Apache does not start under XAMPP - Solution

If you were successfully running Apache Web Server under XAMPP and now it suddenly stopped working then please make sure that Port 80 is not being used by any other application such as SKYPE. I was experiencing the same problem of Apache not loading under XAMPP and it started working for me when I closed SKYPE to free the port number 80 so that Apache can use it.

Now, you’d be interested to know how come I was able to know which application was using what port number? Well here is the solution for all of you.

Are you trying to find out the ports each application is using or which application is using what port number or more specifically what application is using port 80? Here are step-by-step instructions for you to distinguish what port each application is using. More specifically what port is each service is using.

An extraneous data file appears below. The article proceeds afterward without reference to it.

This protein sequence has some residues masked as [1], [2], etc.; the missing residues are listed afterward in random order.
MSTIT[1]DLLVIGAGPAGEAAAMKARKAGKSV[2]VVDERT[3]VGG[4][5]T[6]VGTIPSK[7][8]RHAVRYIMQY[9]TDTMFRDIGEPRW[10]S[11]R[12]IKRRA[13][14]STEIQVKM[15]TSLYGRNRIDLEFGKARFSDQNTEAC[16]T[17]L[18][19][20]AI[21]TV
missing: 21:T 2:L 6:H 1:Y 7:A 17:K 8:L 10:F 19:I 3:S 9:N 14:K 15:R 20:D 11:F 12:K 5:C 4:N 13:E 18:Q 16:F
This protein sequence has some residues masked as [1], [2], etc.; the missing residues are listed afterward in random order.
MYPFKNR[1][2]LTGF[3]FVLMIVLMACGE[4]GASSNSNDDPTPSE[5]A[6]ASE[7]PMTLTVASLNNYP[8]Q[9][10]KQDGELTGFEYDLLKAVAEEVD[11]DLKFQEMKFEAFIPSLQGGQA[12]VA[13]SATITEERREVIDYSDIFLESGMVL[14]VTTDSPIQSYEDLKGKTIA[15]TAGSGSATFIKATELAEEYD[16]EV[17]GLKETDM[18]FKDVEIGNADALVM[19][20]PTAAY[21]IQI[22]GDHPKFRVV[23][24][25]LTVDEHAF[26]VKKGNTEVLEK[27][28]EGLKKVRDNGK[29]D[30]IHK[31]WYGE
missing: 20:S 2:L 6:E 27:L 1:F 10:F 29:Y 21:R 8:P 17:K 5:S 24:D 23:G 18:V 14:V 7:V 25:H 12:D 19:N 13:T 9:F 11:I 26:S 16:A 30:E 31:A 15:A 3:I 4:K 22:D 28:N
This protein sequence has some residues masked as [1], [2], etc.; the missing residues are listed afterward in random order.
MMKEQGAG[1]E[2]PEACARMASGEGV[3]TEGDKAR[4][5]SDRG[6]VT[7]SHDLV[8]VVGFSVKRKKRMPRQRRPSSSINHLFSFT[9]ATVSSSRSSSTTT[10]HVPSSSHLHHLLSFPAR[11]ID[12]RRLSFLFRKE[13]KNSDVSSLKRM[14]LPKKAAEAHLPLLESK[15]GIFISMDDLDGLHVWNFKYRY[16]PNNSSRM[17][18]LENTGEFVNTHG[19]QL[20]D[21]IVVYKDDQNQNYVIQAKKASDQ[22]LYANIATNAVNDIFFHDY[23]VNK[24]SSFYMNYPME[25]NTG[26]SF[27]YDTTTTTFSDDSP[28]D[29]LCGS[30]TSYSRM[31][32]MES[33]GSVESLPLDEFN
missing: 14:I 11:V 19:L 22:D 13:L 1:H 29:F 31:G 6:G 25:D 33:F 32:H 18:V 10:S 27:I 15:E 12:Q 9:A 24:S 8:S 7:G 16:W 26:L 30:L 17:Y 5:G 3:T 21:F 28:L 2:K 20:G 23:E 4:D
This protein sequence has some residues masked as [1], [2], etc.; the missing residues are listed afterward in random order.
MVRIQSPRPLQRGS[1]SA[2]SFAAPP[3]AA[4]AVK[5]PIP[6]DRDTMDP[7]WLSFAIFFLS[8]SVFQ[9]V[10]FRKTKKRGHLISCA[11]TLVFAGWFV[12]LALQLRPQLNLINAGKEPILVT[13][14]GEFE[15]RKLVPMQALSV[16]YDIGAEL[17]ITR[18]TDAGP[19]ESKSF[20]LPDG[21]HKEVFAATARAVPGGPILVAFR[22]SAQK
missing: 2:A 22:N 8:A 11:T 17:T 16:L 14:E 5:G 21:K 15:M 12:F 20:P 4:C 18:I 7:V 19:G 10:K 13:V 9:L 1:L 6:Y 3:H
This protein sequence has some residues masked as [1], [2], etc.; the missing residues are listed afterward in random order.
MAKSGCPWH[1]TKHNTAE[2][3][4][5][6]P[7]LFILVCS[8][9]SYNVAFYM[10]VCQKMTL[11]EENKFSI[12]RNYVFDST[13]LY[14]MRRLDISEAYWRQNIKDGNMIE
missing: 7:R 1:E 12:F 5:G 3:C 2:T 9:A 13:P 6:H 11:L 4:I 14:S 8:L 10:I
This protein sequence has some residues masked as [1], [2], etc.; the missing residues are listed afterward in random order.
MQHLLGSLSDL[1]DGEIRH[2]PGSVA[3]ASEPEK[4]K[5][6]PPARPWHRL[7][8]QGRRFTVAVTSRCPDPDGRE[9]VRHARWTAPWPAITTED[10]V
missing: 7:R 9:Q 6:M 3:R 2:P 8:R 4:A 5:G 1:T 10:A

1. Open the Microsoft Command Prompt and enter the following command:
netstat -ano
-a means list all active connections and their ports. -o means include their process IDs. -n means display the port numbers numerically.

2. Now we are looking for port 80 — IIS, Apache and other web servers listen in port 80, so when you are having problems starting Apache, this technique will be useful. Here is the command.
C:>netstat -aon | findstr 0.0:80
The pipe symbol ( | ) means, that instead of the result of netstat being displayed on the screen, feed it’s result to the findstr process — we are looking specifically for the line which has 0.0:80 — you actually don’t need findstr, but I don’t want to scroll down and hunt down manually which app is using port 80. You might see something like this.
3. So, we came to know that process 620 is using port 80. You can now press CTRL-ALT-DEL now to show the Task Manager and open process window, and manually look up which app has the process ID 560, or you could enter
C:>tasklist | findstr 620
You may have to manually enable the PID in the view option.

tasklist is another Windows command line utility which shows you a list of all active processes, again I’d feed it to the findstr utility via the pipe operator, and voila — Skype is the culprit. Skype actually doesn’t have to use port 80, it can use other port numbers — but for some reason, it just does.